“Is it raining again today?” She nodded, but I wasn’t surprised.
It always rained on my birthday.
“I’ll be out today. I have to help Tabatha with something at her house.” She brushed the hair from my face, clucking and worrying. “You’ll be fine if I leave for a few hours?”
I smiled softly. “Go help Tabatha out of whatever mess she’s caused this time.”
I had a routine, despite, or because of, being stuck at home. Breakfast, schoolwork, as much exercise as I could manage, free time, and then dinner. Evenings were usually spent with Grandmother and whatever current show she had been sucked into.
Today, though, I found myself staring out into the backyard. Sometimes I longed to step outside into the heat of the sun or the cool splash of rain or to feel the wind’s caress. The longing had been unbearable at first, but I’d learned to repress it.
At least, I thought I had.
It wasn’t until I was halfway through breakfast that morning that I realized it was Starlet’s urging, pushing me to go.
We should go out today.
I froze, the spoonful of cereal stuck halfway into my mouth.
Starlet, please. You know we can’t.
We have to, June. We need to.
We can’t! What’s wrong with you?
I feel… it’s just time. It’s not right to stay locked away. Not for a wolf. Not for a human. I could feel Star’s desperation, a well of frustration bubbling to the surface.
And honestly? I wanted to get out too.
It’s too dangerous. What if someone sees us? I asked, but my words were hollow.
I don’t think many will be out today.
Starlet was right, of course. It was gray, and the weather was awful. Most everyone in the pack would choose to stay inside, right?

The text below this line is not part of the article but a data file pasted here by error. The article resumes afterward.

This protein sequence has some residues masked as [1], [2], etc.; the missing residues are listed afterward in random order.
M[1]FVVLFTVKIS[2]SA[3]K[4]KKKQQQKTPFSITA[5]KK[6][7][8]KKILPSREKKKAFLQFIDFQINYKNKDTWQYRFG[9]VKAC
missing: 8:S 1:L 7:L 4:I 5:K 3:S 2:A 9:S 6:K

We could take a walk through the woods. You know you’ll be hard to spot in there.
I didn’t need much more prompting.
There was a bite in the air outside, but the rain had let up. Despite that, I hustled from the back porch to the cover of the trees.
Grandmother’s house was isolated and looked out to the forests surrounding our pack. Hardly anyone ventured near here, and I had my suspicions Grandmother was behind that.
Walking through the trees was liberating. It was peaceful, quiet except for the leaves and twigs crunching and snapping beneath my feet. Birds lazily chirped from their perches above.
I wish we could feel the sun.
It was a wonderful thought. Poor Starlet had only a taste of the outside world before she was hidden away in that house with me.
Can’t you do something, June? She was pleading with me.
I wanted to. Starlet was my best friend. She’d kept me company through the worst parts of these past five years. She kept me sane and was one of the few who truly loved me.
But what could I do? It wasn’t like I could control the weather.
I’m sorry, Star. I sighed.
I felt Star deflate, her heart breaking, mine shattering along with it.
I closed my eyes, a deep sigh deflating my lungs.
What kind of life was this? We had to sneak around in our own backyard for fear of being seen. We had to risk our lives for a taste of the wind, the feeling of the sun on our skin.
Suddenly, the wind picked up, rustling the trees and disturbing the birds.
My eyes flew open as the clouds began to shift and clear, and in their place was the sun.
Brilliant and warm and bright.
I stood there, transfixed, soaking it in. I felt Star unfurl within me like a flower blooming, her spirits soaring to the sky.
I couldn’t help but laugh. Maybe this small bit of good luck was the world’s birthday present to me.
My heart jumped as I came crashing back to reality.
The snap of a branch, a loud thump, had me whirling around in time to see a stranger, looming and unfamiliar.